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A novelette-written-on-wetnaps-miniseries
By J

Salaryman woke up before sunrise for the first time in months. His stomach was a ball of lead that not even the third cup of coffee could loosen. Today he would start a new job, and along with the promises of exciting work and financial viability came the usual sense of foreboding and nervousness. Can I hack it? Will my boss be a dick? Will I get canned on the first day? These thoughts and others ran through his head like a tickertape on PCP.

He had not slept very well at all. Sleep? Who needs sleep when there's adrenaline? Sounded great to him the night before, at least. Maybe that's why he chose to play with his laptop instead of laying down to rest.

That third cup of coffee turned out to be a mistake. Halfway to his new job, Salaryman made one of those bad decisions that he knew was bad when he thought of it, but made anyway. Reasoning that he probably would not be able to slip to the men's room once he got to work, he pulled the jeep over to the side of the road and proceeded to pee in the adjacent rice paddy. He noticed a lot of cars going by, but pretended to pay them no mind. Just as he was enjoying how tightly his belt could be pulled now, Mr. Rice Farmer Guy came out of his crappy hovel and started yelling epithets in Japanese that would make even a shitty bastard red with shame. As if that wasn't bad enough, he started noticing a lot of people in gray uniforms passing him by as he sat there in the drivers seat. His new company uniform was gray. Were these his future co-workers gawking at the sight of a rice farmer furiously waving a gardening tool at a businessman driving away in an old black jeep?

He spun up a storm of dust and gravel and got back on the road. He was angry and embarrassed, and knew the whole affair was his own fault. What a way to start the day. He turned up the stereo, and Weiland helped ease the insanity of the situation a little:

"I am smelling like the rose that somebody gave me
On my birthday deathbed.
I am smelling like the rose that somebody gave me
Cause I'm dead and bloated"

Well hell, thought Salaryman, maybe this will work out after all...

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Salaryman has been working at the new company for a week now. He has grown used to the compulsory stretching exercises at various times of the day, and to the cafeteria that somehow reminds him of grade school. Maybe it's the fact that the tables are divided by sex: For some reason, the long rows of tables are split into girls rows and guys rows. The second day of work, he even asked his boss about this curious display of childish behavior in Japanese adults. He was not given a satisfactory reply. Even though he is trying to blend in, Salaryman is sometimes tempted to sit at the girls tables and attempt to break some inbred societal behavior patterns.

When Salaryman is bored, he pulls the set of company guideline cards he has been issued out of his wallet and reads them out loud to himself. There is a card with the Company's Quality Policy, another with the Environmental Policy, two complimentary ones with the Ten Manners and Ten Item Safety Checklist, and his ID card with magnetic strip.

  1. Let's greet each other morning and night.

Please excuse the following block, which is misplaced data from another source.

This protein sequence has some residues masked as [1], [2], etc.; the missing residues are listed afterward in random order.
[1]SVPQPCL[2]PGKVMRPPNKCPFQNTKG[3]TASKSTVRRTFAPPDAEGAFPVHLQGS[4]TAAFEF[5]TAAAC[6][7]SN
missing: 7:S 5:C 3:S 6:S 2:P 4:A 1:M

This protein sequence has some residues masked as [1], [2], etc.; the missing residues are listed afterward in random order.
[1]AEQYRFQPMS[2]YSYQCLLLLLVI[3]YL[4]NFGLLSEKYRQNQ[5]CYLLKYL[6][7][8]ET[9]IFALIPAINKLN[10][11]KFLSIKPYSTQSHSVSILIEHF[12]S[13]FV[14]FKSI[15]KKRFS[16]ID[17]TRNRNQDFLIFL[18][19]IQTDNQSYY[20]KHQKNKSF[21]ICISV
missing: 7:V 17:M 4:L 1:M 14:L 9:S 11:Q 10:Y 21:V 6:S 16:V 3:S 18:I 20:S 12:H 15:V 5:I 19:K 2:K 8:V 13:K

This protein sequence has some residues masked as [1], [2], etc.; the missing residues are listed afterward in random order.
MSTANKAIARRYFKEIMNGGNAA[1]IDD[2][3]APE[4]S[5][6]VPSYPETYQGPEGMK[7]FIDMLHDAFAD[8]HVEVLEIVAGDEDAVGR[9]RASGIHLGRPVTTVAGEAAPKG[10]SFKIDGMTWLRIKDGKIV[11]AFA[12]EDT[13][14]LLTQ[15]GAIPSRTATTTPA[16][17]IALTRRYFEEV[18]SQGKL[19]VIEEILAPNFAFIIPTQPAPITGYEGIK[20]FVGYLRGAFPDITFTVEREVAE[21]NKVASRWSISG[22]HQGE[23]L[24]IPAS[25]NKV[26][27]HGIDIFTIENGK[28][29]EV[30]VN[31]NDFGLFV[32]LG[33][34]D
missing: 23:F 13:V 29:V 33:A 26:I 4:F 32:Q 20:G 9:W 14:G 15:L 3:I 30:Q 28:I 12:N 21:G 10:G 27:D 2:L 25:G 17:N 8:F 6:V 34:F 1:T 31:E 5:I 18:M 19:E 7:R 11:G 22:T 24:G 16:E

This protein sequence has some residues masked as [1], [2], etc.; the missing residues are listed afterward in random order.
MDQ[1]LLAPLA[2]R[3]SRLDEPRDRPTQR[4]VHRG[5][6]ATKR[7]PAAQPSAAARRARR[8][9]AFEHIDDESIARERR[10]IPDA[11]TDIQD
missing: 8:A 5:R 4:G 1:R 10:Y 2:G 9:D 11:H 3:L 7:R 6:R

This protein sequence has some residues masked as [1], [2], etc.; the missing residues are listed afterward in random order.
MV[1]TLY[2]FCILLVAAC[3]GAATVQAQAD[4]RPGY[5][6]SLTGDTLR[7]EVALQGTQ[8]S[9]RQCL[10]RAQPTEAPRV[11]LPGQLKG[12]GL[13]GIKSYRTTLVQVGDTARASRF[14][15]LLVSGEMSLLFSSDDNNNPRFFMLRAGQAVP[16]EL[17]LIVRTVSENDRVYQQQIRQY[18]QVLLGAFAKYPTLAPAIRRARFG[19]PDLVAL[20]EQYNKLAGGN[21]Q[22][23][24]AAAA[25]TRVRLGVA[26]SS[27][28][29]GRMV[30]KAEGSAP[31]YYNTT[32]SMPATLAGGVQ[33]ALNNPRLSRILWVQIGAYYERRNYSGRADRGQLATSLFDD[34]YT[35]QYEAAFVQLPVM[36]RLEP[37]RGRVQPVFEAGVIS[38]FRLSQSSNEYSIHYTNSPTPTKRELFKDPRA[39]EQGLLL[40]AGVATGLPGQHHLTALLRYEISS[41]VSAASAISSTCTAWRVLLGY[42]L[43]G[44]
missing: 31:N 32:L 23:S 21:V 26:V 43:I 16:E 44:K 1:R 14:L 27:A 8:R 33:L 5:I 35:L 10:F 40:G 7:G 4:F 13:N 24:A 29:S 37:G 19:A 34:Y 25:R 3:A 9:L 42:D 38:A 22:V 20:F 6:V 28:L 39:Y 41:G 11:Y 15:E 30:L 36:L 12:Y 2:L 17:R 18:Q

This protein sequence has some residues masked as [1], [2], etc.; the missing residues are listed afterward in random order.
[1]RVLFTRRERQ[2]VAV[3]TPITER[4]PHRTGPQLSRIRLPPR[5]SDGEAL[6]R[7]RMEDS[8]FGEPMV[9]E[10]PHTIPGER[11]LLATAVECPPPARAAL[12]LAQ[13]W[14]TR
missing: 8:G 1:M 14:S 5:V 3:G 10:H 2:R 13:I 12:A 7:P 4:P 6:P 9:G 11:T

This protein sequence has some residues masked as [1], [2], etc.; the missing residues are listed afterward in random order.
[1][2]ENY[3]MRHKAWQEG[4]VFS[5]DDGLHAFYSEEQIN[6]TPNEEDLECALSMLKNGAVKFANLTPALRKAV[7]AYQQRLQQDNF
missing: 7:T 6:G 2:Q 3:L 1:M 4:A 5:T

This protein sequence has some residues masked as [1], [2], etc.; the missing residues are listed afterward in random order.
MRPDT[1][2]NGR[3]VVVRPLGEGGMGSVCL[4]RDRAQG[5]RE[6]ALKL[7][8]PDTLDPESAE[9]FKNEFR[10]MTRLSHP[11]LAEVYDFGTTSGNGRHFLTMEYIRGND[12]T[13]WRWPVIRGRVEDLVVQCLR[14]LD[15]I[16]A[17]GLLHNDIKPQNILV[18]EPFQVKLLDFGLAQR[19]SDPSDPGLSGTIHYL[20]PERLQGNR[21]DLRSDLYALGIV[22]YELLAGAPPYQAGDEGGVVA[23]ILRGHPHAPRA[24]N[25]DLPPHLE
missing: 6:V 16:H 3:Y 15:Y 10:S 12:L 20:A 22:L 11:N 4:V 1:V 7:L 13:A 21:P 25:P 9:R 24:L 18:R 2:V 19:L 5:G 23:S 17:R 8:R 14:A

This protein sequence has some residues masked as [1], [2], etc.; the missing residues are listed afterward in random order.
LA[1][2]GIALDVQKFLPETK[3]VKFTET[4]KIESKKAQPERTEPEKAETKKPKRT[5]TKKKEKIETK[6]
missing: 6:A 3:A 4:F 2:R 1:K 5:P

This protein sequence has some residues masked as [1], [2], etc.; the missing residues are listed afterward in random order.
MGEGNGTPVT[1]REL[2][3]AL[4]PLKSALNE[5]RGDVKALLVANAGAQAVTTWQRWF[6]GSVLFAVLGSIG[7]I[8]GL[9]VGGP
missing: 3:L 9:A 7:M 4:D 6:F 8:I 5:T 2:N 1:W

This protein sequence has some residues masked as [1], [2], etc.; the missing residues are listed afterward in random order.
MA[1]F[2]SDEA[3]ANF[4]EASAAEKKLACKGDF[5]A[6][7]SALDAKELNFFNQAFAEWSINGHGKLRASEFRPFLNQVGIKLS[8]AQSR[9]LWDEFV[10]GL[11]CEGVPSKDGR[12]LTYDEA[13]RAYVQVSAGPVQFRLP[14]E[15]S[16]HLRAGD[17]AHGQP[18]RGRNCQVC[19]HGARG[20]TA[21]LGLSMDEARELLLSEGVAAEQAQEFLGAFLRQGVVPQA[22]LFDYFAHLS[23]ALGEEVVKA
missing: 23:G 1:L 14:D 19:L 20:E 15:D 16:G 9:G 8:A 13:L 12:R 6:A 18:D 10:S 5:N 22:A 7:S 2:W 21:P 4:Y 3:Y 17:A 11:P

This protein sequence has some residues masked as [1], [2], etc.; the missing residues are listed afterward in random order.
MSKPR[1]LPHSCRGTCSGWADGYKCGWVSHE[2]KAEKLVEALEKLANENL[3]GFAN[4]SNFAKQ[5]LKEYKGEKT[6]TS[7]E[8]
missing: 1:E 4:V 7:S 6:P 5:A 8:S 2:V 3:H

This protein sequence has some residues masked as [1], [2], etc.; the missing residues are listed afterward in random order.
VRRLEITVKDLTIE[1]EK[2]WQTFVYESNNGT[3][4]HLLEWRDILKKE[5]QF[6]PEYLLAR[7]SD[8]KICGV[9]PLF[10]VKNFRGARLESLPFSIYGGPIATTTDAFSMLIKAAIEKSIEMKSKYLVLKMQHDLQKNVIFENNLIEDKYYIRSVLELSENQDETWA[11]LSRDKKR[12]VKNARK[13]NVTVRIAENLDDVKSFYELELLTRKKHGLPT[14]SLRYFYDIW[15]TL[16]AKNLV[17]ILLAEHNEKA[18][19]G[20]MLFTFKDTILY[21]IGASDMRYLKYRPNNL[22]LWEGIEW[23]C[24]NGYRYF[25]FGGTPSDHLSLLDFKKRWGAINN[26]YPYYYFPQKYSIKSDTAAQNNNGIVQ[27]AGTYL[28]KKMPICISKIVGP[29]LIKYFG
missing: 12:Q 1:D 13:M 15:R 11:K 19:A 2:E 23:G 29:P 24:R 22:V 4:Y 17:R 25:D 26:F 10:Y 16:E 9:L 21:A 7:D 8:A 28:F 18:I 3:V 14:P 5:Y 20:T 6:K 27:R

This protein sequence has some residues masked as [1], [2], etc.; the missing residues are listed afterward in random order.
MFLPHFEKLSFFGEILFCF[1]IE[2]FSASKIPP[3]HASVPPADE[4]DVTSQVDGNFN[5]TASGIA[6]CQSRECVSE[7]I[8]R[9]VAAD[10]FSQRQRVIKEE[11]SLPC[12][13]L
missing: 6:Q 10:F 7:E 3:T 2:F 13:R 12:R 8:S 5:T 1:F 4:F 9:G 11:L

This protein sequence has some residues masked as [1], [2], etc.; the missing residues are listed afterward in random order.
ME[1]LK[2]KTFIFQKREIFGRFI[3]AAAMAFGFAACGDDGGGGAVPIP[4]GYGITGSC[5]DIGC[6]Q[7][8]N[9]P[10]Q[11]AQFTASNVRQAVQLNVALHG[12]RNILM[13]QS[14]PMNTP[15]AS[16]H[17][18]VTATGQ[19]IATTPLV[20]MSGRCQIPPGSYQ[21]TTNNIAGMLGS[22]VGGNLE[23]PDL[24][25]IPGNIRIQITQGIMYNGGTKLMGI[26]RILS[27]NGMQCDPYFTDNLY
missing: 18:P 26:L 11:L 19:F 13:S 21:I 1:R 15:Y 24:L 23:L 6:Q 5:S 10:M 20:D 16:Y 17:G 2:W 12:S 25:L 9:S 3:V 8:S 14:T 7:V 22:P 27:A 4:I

2. Let's make it clear where we are going when we leave our seats.
  3. Let's speak politely and briefly on the phone.
  4. Let's walk briskly inside of buidings.
  5. Let's keep all areas of buildings clean.
  6. Let's put our chairs under the desks.
  7. Let's assemble for meetings five minutes early.
  8. Let's not put our hands in our pockets when walking.
  9. Let's do the mandatory company exercises.
  10. Let's throw away any trash we find.
  1. Make sure your clothes are clean and worn properly.
  2. Keep your work area in order.
  3. Don't speak unnecessarily.
  4. Observe basic working procedures.
  5. Do not run in the workplace
  6. Utilize proper safety equipment.
  7. When you put your hand in the moving parts of a machine, turn off the power.
  8. When you find something dangerous, immediately call your superior.
  9. Observe traffic rules and drive safely.
  10. Clean up possible fire hazards and prevent fires.
  1. Will part of my body get caught in between it?
  2. Will I get cut or scraped?
  3. Will I get twisted up in it?
  4. Will I fall?
  5. Will I get burned?
  6. Will my back get hurt?
  7. Will I get shocked?
  8. Will I hit my head?
  9. Will foreign objects get in my eyes?
  10. Are there other dangers?

The ID card with the magnetic strip is the icing on the cake. It is used to pay for lunch in the cafeteria and for drinks from vending machines. It can be used in the company convenience store and coffee shop as well. If an employee is late, he must use it in a card slot at the outer gate of the company. Salaryman was told to come in later than usual the other day, and was in the position of having to use the card to get in. The card slot was in a black box mounted face high on the outer gate's support post. Salaryman had seen this system at another big company he visited as part of his last job, but had never used one before. When the card is inserted into the slot, the employee's entry time is electronically recorded, and a camera switches on. The employee must then explain in what section he works and, sometimes, explain why he is late. Salaryman wanted to avoid this at all costs, and felt the system was a big time invasion of privacy. "If I had to work at the Pentagon," he fumed silently, "at least I would get to CARRY A FUCKING GUN!"

Ironically, the tall main gate was surrounded on both sides by waist-high fencing. "Modern Japan," thought Salaryman as he lifted one leg over the fence, "All form, no function".

Continued on page 2

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